Turning now to the fourth quarter, revenues reached $177.9million, an increase of $42.4 million or 31.3%. In the fourth quarter, our gross profit margin increased due to abeneficial mix effect resulting from stronger growth in our higher marginCAD/CAM and Imaging segments. Thispositive development was offset in part by the MC XL trade-in program and thefact that we are still in the early stage of our MC XL product life cycle.

We were able to leverage our revenue growth into operatingmargin expansion in the quarter, as sales and gross profit increased by over30% while operating expenses increased by 15%.

As we mentioned in our last conference call, we continue ourinvestment in research and development and the build out of our local sales andservice infrastructure in selected markets.

Now let me give you some details on our fourth quarterregional development. We haddouble-digit revenue growth in the United Statesand Europe. OurGerman and other European markets benefited from strong CAD/CAM, Imaging, andInstruments performance. In the U.S.markets, revenues increased 32%, driven by our CAD/CAM and Imaging segments. In thefourth quarter, we started shipping the first units of our MC XL trade-inprogram. Our U.S. Imaging business benefited from robust sales of Panoramicunits and sales of our Galileos 3D Imaging System.

Our non-U.S, non-European markets showed the high increase, withparticularly strong growth in the Asia Pacific region and Russia. These markets are an important part of theSirona story and in the fourth quarter accounted for more than one quarter oftotal company sales.

Revenue growth was also driven by our strategy to increaseour local sales and service infrastructure in selected markets. While this resulted in increased SG&Aexpense in recent quarters, these investments are starting to show results.

Moving on to our segment performance, Dental CAD/CAM systemrevenue increased 68% to $57.3 million. While this was impressive growth, it was against a weak quarter in2006. We continue to see a strongresponse to the MC XL milling machine from our dealers, current users and themarketplace.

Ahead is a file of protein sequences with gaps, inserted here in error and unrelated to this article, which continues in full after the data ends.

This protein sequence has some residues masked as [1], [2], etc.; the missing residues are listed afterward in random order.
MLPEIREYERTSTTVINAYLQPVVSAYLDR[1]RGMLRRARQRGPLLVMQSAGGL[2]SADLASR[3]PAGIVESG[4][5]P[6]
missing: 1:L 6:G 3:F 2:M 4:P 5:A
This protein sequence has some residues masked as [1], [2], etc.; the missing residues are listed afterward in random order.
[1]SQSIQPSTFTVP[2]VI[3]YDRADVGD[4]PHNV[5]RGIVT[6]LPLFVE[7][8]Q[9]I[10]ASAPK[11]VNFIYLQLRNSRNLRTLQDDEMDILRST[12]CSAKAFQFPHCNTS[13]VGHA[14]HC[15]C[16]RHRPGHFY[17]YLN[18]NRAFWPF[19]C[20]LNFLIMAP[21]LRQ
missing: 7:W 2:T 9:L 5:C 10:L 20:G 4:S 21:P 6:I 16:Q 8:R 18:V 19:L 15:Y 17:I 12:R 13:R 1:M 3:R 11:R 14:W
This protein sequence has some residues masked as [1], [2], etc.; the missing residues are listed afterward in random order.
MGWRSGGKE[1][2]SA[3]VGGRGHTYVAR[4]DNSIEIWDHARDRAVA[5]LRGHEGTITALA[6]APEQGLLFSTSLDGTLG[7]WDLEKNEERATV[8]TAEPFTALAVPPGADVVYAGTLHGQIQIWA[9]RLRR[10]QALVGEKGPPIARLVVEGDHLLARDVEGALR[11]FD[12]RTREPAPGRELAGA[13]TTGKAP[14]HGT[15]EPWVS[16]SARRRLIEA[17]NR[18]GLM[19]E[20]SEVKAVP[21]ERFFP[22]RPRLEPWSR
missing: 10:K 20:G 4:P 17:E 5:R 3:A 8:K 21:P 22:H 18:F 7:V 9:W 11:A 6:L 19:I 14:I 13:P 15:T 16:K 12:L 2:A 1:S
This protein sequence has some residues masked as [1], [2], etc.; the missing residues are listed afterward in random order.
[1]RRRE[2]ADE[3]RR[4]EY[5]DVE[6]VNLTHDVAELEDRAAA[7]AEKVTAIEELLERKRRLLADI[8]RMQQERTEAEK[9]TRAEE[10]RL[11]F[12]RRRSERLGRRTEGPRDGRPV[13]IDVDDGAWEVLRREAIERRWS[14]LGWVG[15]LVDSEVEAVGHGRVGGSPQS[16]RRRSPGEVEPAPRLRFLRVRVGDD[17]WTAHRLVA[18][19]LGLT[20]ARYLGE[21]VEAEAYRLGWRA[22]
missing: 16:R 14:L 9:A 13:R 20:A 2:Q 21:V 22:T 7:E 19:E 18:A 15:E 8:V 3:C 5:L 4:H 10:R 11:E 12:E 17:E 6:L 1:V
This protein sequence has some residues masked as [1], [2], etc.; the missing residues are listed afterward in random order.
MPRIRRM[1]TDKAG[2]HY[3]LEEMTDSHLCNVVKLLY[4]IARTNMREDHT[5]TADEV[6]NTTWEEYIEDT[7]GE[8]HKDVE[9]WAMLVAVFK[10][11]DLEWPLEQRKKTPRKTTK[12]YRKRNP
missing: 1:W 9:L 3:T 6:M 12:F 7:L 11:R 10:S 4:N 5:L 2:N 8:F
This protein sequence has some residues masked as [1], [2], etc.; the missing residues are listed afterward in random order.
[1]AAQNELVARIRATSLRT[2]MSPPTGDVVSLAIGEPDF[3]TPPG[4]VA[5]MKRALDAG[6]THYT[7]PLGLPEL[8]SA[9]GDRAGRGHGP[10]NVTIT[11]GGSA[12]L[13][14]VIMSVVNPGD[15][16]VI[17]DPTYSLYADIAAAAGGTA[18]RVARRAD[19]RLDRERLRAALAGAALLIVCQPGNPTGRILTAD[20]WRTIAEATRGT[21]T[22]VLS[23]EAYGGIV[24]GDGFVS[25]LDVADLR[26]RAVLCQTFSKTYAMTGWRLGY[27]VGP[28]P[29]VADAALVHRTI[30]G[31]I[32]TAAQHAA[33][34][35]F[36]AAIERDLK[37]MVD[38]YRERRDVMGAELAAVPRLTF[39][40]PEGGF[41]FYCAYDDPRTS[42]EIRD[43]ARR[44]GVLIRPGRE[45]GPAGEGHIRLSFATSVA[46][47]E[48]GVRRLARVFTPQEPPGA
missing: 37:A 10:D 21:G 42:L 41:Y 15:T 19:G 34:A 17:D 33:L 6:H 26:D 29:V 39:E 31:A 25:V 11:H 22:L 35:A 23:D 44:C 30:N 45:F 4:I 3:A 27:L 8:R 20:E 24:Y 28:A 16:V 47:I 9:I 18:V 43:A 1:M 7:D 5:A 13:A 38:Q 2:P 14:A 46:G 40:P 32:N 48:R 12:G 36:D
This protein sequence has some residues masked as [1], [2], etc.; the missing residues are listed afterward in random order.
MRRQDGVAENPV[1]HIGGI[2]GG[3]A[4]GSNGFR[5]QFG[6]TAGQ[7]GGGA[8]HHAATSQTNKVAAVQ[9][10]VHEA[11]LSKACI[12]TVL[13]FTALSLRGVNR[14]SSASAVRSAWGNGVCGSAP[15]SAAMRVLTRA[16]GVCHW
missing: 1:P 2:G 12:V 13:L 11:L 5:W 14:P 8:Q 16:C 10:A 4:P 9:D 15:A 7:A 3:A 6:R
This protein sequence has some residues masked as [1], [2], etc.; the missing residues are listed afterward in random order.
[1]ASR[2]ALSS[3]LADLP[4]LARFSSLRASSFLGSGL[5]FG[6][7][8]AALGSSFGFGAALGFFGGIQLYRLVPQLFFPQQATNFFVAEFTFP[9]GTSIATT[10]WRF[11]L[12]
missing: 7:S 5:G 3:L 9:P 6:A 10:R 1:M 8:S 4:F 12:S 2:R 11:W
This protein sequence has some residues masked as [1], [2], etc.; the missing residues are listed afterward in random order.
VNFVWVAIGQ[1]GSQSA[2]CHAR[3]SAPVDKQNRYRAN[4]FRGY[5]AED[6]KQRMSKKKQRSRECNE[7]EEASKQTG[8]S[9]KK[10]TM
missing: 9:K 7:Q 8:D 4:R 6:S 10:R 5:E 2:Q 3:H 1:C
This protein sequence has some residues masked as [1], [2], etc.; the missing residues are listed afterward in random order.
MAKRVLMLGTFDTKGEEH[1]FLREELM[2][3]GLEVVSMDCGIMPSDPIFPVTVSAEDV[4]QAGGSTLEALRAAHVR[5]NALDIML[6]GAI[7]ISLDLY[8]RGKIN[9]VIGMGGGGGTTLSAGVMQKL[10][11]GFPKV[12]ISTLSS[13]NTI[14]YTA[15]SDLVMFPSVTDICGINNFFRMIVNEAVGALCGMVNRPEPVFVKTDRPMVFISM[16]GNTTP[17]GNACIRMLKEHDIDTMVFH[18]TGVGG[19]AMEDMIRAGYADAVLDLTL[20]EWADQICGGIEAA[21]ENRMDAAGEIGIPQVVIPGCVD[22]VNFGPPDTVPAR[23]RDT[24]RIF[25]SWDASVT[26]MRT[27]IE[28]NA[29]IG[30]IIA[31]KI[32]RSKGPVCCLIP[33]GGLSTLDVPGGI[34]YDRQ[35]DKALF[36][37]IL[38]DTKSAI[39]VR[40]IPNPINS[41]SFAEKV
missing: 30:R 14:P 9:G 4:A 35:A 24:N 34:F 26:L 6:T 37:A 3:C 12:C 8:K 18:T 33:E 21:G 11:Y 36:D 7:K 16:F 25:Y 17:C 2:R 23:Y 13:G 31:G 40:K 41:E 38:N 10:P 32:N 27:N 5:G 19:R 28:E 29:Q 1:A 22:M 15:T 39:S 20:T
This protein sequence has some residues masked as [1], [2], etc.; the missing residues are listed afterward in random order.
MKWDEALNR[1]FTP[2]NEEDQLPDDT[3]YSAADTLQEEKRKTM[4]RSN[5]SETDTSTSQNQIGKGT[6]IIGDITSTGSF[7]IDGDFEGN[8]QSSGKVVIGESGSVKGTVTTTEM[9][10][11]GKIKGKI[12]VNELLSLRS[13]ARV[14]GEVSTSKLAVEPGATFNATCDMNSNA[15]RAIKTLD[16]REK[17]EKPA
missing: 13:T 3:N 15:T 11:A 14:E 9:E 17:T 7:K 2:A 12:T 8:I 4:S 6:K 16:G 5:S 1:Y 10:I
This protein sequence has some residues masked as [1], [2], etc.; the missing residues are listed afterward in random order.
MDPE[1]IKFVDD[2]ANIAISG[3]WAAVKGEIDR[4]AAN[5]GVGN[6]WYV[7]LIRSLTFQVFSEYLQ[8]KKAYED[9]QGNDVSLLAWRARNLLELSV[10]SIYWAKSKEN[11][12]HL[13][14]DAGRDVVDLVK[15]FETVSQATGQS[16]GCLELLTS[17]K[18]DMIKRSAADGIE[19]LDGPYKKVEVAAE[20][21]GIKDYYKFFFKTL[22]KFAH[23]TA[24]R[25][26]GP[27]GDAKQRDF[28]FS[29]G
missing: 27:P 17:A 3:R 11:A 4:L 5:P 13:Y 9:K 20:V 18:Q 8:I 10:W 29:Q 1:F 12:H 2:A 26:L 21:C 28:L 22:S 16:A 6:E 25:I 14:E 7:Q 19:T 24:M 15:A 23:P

Let me remind you of the benefits of our new millingsystem. The MC XL Mill does a quality,precisely fitted restoration in as fast as four minutes, approximately twice asfast as the compact milling unit. The MCXL’s fine tolerances are appreciated especially by doctors, who demand the mostprecise restoration possible.

Both the MC XL and the compact milling unit are compatiblewith all CEREC 3 units, allowing a smooth transition to the new technology forexisting CEREC owners who wish to upgrade. We reached our targeted production levels for the MC XL milling machinein September.

CAD/CAM segment gross profit margin declined to 65.6% from69.3% in the fourth quarter of 2006. Theyear-over-year margin decline was due to a higher manufacturing cost, andstart-up expenses related to the new milling machine and the impact of lowergross profit margin from our trade-in program. Our fourth quarter margins did improve 1 percentage point compared tothird quarter 2007.

Imaging System revenues increased 27%, with growthattributable to the continued adoption of digital radiography and sales of ournew product Galileos. Since the launch,we were able to sell over 200 Galileos units, primarily to specialists. Galileos is designed to provide the dentistswith the best overall solution in Imaging.

The Galileos system is based on proven technology adoptedfor dental applications. It hasexcellent image quality; integrated, easy-to-use software, facilitating fastand accurate implant planning. Importantly, given the recent controversy over CT scan radiation dosage,we are proud that the Galileos system has a very low radiation dosagerequirement.